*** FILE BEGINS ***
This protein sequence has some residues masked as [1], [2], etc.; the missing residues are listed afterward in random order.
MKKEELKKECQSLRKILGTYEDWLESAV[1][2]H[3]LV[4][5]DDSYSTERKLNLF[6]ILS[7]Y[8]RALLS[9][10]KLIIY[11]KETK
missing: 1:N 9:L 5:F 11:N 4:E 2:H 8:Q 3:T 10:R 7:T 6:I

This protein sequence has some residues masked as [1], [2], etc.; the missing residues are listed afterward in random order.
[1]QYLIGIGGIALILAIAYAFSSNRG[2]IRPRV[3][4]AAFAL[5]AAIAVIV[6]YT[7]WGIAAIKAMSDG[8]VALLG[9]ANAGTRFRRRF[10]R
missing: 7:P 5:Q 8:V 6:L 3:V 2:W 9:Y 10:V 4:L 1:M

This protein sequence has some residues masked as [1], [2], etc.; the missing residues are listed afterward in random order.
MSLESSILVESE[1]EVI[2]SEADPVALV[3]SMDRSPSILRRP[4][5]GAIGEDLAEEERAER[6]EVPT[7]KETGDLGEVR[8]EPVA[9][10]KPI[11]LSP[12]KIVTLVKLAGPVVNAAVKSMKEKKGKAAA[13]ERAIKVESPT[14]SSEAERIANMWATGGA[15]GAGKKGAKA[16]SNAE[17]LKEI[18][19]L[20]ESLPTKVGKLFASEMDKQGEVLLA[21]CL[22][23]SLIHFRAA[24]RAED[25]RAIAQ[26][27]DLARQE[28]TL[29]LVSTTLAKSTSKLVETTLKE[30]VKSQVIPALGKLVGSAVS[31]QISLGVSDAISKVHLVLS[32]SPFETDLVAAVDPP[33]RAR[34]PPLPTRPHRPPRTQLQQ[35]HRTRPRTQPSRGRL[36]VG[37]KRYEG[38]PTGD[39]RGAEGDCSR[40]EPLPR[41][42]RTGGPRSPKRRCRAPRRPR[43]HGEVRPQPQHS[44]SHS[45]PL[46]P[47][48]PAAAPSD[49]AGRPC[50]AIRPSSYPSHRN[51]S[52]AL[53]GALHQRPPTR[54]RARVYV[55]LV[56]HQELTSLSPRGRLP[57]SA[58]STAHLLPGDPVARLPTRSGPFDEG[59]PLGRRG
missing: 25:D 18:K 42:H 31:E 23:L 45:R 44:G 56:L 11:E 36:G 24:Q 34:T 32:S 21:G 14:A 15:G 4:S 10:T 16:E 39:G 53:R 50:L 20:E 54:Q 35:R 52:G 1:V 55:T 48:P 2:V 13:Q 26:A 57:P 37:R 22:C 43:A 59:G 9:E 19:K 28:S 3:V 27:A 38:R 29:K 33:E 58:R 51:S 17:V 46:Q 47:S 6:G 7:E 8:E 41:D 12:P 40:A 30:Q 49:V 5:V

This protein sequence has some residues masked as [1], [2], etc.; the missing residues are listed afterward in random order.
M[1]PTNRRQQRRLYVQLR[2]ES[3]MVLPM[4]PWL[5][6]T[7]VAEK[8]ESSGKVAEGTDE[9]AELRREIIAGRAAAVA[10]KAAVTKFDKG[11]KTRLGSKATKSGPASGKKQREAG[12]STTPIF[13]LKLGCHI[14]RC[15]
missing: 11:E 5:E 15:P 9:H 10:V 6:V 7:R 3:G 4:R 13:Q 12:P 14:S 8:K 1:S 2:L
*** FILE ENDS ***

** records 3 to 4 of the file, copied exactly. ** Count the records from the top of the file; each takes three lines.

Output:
This protein sequence has some residues masked as [1], [2], etc.; the missing residues are listed afterward in random order.
MSLESSILVESE[1]EVI[2]SEADPVALV[3]SMDRSPSILRRP[4][5]GAIGEDLAEEERAER[6]EVPT[7]KETGDLGEVR[8]EPVA[9][10]KPI[11]LSP[12]KIVTLVKLAGPVVNAAVKSMKEKKGKAAA[13]ERAIKVESPT[14]SSEAERIANMWATGGA[15]GAGKKGAKA[16]SNAE[17]LKEI[18][19]L[20]ESLPTKVGKLFASEMDKQGEVLLA[21]CL[22][23]SLIHFRAA[24]RAED[25]RAIAQ[26][27]DLARQE[28]TL[29]LVSTTLAKSTSKLVETTLKE[30]VKSQVIPALGKLVGSAVS[31]QISLGVSDAISKVHLVLS[32]SPFETDLVAAVDPP[33]RAR[34]PPLPTRPHRPPRTQLQQ[35]HRTRPRTQPSRGRL[36]VG[37]KRYEG[38]PTGD[39]RGAEGDCSR[40]EPLPR[41][42]RTGGPRSPKRRCRAPRRPR[43]HGEVRPQPQHS[44]SHS[45]PL[46]P[47][48]PAAAPSD[49]AGRPC[50]AIRPSSYPSHRN[51]S[52]AL[53]GALHQRPPTR[54]RARVYV[55]LV[56]HQELTSLSPRGRLP[57]SA[58]STAHLLPGDPVARLPTRSGPFDEG[59]PLGRRG
missing: 25:D 18:K 42:H 31:E 23:L 45:R 44:G 56:L 11:E 36:G 24:Q 34:T 32:S 21:G 14:A 15:G 4:S 10:T 16:E 39:G 53:R 50:L 20:E 54:Q 35:R 52:G 1:V 55:T 48:P 2:V 13:Q 26:A 57:P 37:R 22:C 43:A 59:G 9:E 19:K 28:S 3:V 27:A 38:R 29:K 33:E 58:R 51:S 17:V 46:Q 47:S 6:G 7:E 8:E 41:D 12:P 40:A 30:Q 49:V 5:V

This protein sequence has some residues masked as [1], [2], etc.; the missing residues are listed afterward in random order.
M[1]PTNRRQQRRLYVQLR[2]ES[3]MVLPM[4]PWL[5][6]T[7]VAEK[8]ESSGKVAEGTDE[9]AELRREIIAGRAAAVA[10]KAAVTKFDKG[11]KTRLGSKATKSGPASGKKQREAG[12]STTPIF[13]LKLGCHI[14]RC[15]
missing: 11:E 5:E 15:P 9:H 10:V 6:V 7:R 3:G 4:R 13:Q 12:P 14:S 8:K 1:S 2:L